From Lieutenant Colonel John Taylor
Septr 5th 79 5 O’clock A.M.
The intelligence which I last transmitted to your Excy is in part confirmed.1 It is certain that the enemy have repaired their flat bottomd boats—but for the present have deferred the expedition which they had in view. The reinforcement arrived with Adml Arbuthnot will amount to more than three thousand men many of them sick, consisting of two Scotch Regiments and two small companies of German Rifflemen, the remainder recruits to supply the vacancies of the different regiments still on Staten and Long Island.2 There are at present in the harbour of New-York two ships of 74—one of 70—two of 64, and one of 60 guns and two or three frigates. Accounts by a person who left N-York, (and one who appears to be a man of ingenuity) say that the above vessels are shortly to sail for the West Indies, with six or seven thousand land forces. Some of the circumstances in favor of this report are these; fourty sail of Transports chiefly ships have dropped down to Staten Island to take in water for four months, others going down. Light clothing making for many of the officers. ’Tis the common report among the officers, and asserted for a certainty by some of the principle refugees, that the West indies is the place of their destination. The transports have already taken on board a number of fascines which have been made this summer and more are making.3 The refugees and Citizens of N-York have been informed that they must do garrison duty the ensuing winter. The enemy have ordered out a number of the Long Island Militia who are employed in building a fort at Brooklyn ferry on that Island. They have added a number of guns to the battery at White Hall in the city. From Bergen, I am informed that several transports said to be empty have gone up the north river. It is supposed to remove their garrison on the river. If any embarkation shall take place I shall have an account of it, and of which I shall immediately inform your Excellency. Enclosed [is] a new emission of the bills of sixty Dollar lately done in New-York:4 The person from whom I received it informed me that a great quantity of this kind is put5 into the country by way of Kingsbridge and Bergen. I am &.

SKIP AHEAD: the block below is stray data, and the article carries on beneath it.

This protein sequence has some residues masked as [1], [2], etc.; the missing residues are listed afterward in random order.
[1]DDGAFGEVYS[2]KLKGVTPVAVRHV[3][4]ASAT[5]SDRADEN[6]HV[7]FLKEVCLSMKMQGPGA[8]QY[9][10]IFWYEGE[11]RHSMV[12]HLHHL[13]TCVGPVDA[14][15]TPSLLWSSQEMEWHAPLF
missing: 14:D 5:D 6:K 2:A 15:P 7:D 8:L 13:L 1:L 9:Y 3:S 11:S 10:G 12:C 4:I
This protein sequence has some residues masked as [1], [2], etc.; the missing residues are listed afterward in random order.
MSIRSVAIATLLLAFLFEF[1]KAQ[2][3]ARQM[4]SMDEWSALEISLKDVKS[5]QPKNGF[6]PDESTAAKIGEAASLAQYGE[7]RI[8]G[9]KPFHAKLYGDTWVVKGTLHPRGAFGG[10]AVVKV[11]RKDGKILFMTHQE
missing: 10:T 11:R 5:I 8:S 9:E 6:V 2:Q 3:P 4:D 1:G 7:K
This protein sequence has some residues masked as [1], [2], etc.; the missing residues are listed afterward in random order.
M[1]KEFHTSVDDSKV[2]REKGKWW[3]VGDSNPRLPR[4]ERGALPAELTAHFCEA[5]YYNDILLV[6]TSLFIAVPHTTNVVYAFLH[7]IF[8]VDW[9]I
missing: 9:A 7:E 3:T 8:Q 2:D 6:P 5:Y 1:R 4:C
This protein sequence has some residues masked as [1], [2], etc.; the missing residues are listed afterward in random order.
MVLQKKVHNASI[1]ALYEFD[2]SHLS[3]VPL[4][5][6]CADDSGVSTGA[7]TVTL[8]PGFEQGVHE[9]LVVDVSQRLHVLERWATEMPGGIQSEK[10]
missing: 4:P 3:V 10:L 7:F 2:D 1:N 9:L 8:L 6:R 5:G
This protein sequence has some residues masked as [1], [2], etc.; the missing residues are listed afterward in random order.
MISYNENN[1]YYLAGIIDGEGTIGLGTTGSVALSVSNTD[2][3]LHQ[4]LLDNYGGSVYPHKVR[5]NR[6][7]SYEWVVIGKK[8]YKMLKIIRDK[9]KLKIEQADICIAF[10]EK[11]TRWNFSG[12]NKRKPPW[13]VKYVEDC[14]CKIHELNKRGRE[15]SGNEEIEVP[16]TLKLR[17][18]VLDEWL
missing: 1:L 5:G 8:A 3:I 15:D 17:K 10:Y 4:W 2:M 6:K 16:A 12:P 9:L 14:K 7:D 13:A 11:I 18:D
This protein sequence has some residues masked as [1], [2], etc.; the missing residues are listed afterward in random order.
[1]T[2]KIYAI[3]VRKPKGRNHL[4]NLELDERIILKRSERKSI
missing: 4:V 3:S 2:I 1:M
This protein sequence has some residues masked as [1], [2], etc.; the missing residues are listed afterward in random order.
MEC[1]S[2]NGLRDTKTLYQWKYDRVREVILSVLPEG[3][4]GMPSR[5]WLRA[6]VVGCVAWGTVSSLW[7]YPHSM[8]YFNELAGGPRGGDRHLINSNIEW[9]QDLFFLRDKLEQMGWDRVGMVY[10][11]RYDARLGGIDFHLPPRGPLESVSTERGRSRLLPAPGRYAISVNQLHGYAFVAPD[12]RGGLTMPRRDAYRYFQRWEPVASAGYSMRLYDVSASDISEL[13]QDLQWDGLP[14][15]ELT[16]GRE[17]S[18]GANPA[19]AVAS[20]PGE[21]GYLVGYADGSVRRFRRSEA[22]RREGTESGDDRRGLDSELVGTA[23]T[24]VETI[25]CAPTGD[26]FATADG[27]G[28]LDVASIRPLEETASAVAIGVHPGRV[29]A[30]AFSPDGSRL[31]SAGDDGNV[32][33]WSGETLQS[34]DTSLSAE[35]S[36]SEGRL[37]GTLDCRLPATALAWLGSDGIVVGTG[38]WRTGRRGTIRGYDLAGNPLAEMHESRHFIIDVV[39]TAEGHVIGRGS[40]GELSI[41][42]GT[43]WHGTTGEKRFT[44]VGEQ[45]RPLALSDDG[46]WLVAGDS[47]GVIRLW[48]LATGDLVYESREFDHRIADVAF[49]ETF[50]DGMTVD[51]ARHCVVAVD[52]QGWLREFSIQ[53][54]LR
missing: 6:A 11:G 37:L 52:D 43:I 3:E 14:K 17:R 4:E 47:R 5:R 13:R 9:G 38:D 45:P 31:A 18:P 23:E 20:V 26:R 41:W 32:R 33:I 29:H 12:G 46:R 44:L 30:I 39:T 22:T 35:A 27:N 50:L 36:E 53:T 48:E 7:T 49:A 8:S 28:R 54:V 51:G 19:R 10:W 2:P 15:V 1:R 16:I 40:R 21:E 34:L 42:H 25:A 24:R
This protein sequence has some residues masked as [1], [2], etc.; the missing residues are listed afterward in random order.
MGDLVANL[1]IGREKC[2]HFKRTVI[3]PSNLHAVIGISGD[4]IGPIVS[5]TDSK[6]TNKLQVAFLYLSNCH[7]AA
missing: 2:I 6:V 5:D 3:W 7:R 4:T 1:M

L, enclosed in GW to John Jay, 8 Sept., DNA:PCC, item 152; copy, DNA:PCC, item 169.
2. Taylor is referring to the 3,800 British reinforcements that had arrived at New York on 25 Aug. with the naval squadron of Vice Adm. Marriot Arbuthnot (see GW to Jay, 24–27 Aug., and n.8 to that document). For GW’s defensive preparations for the arrival of this reinforcement and its composition, see GW to Jay, 11 Aug., n.5.
3. These activities may have been preparations for Lt. Gen. Charles Cornwallis’s expedition to the West Indies, which involved the embarkation of four British and two provincial regiments totaling some 4,000 troops. The transports carrying the troops fell down to Sandy Hook, N.J., on 23 Sept., but Cornwallis soon returned to New York when he learned of Vice Admiral d’Estaing’s presence on the North American coast with a French fleet (see Ritchie, “New York Diary,” description begins Carson I. A. Ritchie, ed. “A New York Diary [British army officer’s journal] of the Revolutionary War.” New-York Historical Society Quarterly 50 (1966): 221–80, 401–46. description ends 437–38; Lydenberg, Robertson Diaries, description begins Harry Miller Lydenberg, ed. Archibald Robertson, Lieutenant-General Royal Engineers: His Diaries and Sketches in America, 1762–1780. New York, 1930. description ends 203; and the head note for Planning for an Allied Attack on New York, c.3–7 Oct.; see also Willcox, American Rebellion, description begins William B. Willcox, ed. The American Rebellion: Sir Henry Clinton’s Narrative of His Campaigns, 1775–1782, with an Appendix of Original Documents. New Haven, 1954. description ends 143–44).
4. The enclosure has not been identified.
5. The words “out of New-York” are crossed out at this place on the manuscript.